Make this dough into balls and put 1/2 a tsp of the nut and raisin mix in the center of each ball. Roll into perfect rounds.
Heat the oil kept aside to fry the koftas, on a medium flame. Deep fry these rounds till pale golden in colour.
Drain on paper towels and keep aside.
For the gravy, first heat the 3 tbsps of oil in a deep pan and fry the onions till light brown.
Grind into a paste along with the tomatoes, onions, ginger, garlic, coriander, cumin and red chilli powders.
Put this paste back into the pan and fry till the oil begins to separate from the masala.
Add the poppy seeds powder and nut paste and fry for another 2-3 minutes.
Add 1 cup of warm water (the sauce for this dish is meant to be thick so do not add too much water) to this masala to form a sauce/gravy. Mix well. Season with salt.
Bring the sauce/gravy to a boil and then reduce the fire to a simmer.
Gently add the kofas to this sauce/gravy and cook uncovered for 2-3 minutes.
Turn off the fire and sprinkle the garam masala all over the top of the dish. Cover immediately and allow to sit for 5 minutes.

Kashmiri Pulao

Ingredients:
Basmati rice 2 cups
Milk cup
Cream cup
Water 3 cup
Cumin seeds tsp
Cloves 2
Cardamoms 2
Cinnamon small stick
Bay leaf 1
Ghee 1 tbsp
Saffron strands a pinch
Saffron colour small pinch (optional)
Salt to taste
Cashwenuts 5
Pista 5
Badam 5
Kismis - 5 (dry grapes)
Fruits for garnishing (as you wish)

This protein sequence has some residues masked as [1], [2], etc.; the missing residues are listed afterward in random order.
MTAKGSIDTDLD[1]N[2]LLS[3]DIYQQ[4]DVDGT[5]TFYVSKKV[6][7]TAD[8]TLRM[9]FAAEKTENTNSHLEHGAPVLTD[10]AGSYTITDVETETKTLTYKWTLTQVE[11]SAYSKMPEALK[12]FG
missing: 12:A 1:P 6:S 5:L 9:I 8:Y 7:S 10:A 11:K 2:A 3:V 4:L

Preparation:
Clean and wash the rice.
Drain all the water and keep it aside.
Take a heavy bottomed pan and heat with ghee.
Add cumin seeds, bay leaf, cinnamon, cardamom and cloves.
Saute for few mins.
Then add the washed and drained basmati rice and fry for 2 mins.
Now add cream, milk, saffron strands and saffron colour.
Combine gently.
Add water, salt and combine gently.
Bring it to boil.
Then close with a lid and cook on low flame till each grain should be cooked and separate.
Remove from heat and garnish with chopped fruits and fried nuts and mix gently.
Keep it covered for the flavours to blend.
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Old 12th April 2011, 16:22   #524
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Default Chicken Sausage Rigatoni in a Spicy Vodka Cream Ssauce

Ingredients:

Rigatoni Pasta - 150 Grams before boiling
Finely Chopped Garlic - 3 Tbsp
Chopped Onions - 1 Cup
Tomato Puree - 2 cups
Fresh Cream 1/2 cup
Fresh Chopped Parsley - 1 tbspn
Butter - 2 Tbspn
Olive Oil- 1 Tbspn
Chicken Sausages - 4-5 Chopped in even 1 inch pieces(300-400 gms)
Paprika - 2 tspn
Bell pepper - Chopped in small pieces 1//2 cup
Vodka - 1/4 Cup
Salt and Pepper - To taste
Grated Cheese (You can use mild cheddar or the Amul cheese cubes) - 1 cup
Dried Herbs - Oregano + Parsley 2 tspn

Put the Rigatoni pasta to boil in water. Add 1 tbspn of salt to the water. Do not put oil or butter to the water otherwise the pasta won't catch the sauce later.
  1. Heat another vessel (saucepan) and add the butter with olive oil.
  2. Add chopped sausages and cook for 5 mins
  3. Add onion and garlic an cook till onion is translucent and soft (About 10 mins)
  4. Add bell pepper, fresh parsley and paprika and toss for a couple of minutes
  5. Add all the tomato puree and stir for 2 minutes